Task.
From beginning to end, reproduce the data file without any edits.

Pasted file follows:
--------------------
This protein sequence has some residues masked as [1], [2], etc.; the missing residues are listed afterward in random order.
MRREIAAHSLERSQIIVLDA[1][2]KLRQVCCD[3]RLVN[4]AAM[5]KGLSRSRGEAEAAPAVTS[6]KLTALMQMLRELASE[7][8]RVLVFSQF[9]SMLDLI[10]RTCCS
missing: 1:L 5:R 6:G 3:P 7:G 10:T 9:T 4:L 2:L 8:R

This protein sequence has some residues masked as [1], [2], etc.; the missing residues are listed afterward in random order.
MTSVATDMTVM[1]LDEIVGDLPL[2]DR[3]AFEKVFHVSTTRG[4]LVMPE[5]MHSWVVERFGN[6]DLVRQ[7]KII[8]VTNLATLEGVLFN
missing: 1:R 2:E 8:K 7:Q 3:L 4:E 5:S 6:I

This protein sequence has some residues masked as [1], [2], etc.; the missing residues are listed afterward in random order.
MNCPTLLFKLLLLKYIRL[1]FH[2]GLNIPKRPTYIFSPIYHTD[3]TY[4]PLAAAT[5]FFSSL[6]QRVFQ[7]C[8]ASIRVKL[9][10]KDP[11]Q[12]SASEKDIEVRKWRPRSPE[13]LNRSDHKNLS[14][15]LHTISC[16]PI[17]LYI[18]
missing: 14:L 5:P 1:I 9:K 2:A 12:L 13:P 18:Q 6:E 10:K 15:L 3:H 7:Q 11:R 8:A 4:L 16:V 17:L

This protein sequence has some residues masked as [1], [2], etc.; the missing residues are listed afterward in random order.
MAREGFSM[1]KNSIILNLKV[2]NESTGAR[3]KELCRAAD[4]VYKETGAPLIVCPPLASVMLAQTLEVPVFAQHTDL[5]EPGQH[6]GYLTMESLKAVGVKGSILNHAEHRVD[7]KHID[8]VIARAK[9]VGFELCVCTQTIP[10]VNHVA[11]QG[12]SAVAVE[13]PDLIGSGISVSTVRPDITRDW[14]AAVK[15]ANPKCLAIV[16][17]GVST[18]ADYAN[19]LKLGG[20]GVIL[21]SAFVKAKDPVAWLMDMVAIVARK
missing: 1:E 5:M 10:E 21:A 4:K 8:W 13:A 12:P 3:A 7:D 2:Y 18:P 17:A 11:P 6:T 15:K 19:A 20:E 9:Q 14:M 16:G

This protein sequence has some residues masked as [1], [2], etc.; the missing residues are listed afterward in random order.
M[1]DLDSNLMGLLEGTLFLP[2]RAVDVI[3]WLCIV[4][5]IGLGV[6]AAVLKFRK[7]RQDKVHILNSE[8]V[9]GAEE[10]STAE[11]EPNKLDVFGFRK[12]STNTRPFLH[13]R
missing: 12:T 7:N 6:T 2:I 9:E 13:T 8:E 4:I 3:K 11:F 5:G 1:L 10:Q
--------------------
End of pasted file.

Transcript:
This protein sequence has some residues masked as [1], [2], etc.; the missing residues are listed afterward in random order.
MRREIAAHSLERSQIIVLDA[1][2]KLRQVCCD[3]RLVN[4]AAM[5]KGLSRSRGEAEAAPAVTS[6]KLTALMQMLRELASE[7][8]RVLVFSQF[9]SMLDLI[10]RTCCS
missing: 1:L 5:R 6:G 3:P 7:G 10:T 9:T 4:L 2:L 8:R

This protein sequence has some residues masked as [1], [2], etc.; the missing residues are listed afterward in random order.
MTSVATDMTVM[1]LDEIVGDLPL[2]DR[3]AFEKVFHVSTTRG[4]LVMPE[5]MHSWVVERFGN[6]DLVRQ[7]KII[8]VTNLATLEGVLFN
missing: 1:R 2:E 8:K 7:Q 3:L 4:E 5:S 6:I

This protein sequence has some residues masked as [1], [2], etc.; the missing residues are listed afterward in random order.
MNCPTLLFKLLLLKYIRL[1]FH[2]GLNIPKRPTYIFSPIYHTD[3]TY[4]PLAAAT[5]FFSSL[6]QRVFQ[7]C[8]ASIRVKL[9][10]KDP[11]Q[12]SASEKDIEVRKWRPRSPE[13]LNRSDHKNLS[14][15]LHTISC[16]PI[17]LYI[18]
missing: 14:L 5:P 1:I 9:K 2:A 12:L 13:P 18:Q 6:E 10:K 15:L 3:H 7:Q 11:R 8:A 4:L 16:V 17:L

This protein sequence has some residues masked as [1], [2], etc.; the missing residues are listed afterward in random order.
MAREGFSM[1]KNSIILNLKV[2]NESTGAR[3]KELCRAAD[4]VYKETGAPLIVCPPLASVMLAQTLEVPVFAQHTDL[5]EPGQH[6]GYLTMESLKAVGVKGSILNHAEHRVD[7]KHID[8]VIARAK[9]VGFELCVCTQTIP[10]VNHVA[11]QG[12]SAVAVE[13]PDLIGSGISVSTVRPDITRDW[14]AAVK[15]ANPKCLAIV[16][17]GVST[18]ADYAN[19]LKLGG[20]GVIL[21]SAFVKAKDPVAWLMDMVAIVARK
missing: 1:E 5:M 10:E 21:A 4:K 8:W 13:A 12:P 3:A 7:D 2:Y 18:P 17:A 11:P 6:T 15:K 19:A 20:E 9:Q 14:M 16:G

This protein sequence has some residues masked as [1], [2], etc.; the missing residues are listed afterward in random order.
M[1]DLDSNLMGLLEGTLFLP[2]RAVDVI[3]WLCIV[4][5]IGLGV[6]AAVLKFRK[7]RQDKVHILNSE[8]V[9]GAEE[10]STAE[11]EPNKLDVFGFRK[12]STNTRPFLH[13]R
missing: 12:T 7:N 6:T 2:I 9:E 13:T 8:E 4:I 3:K 11:F 5:G 1:L 10:Q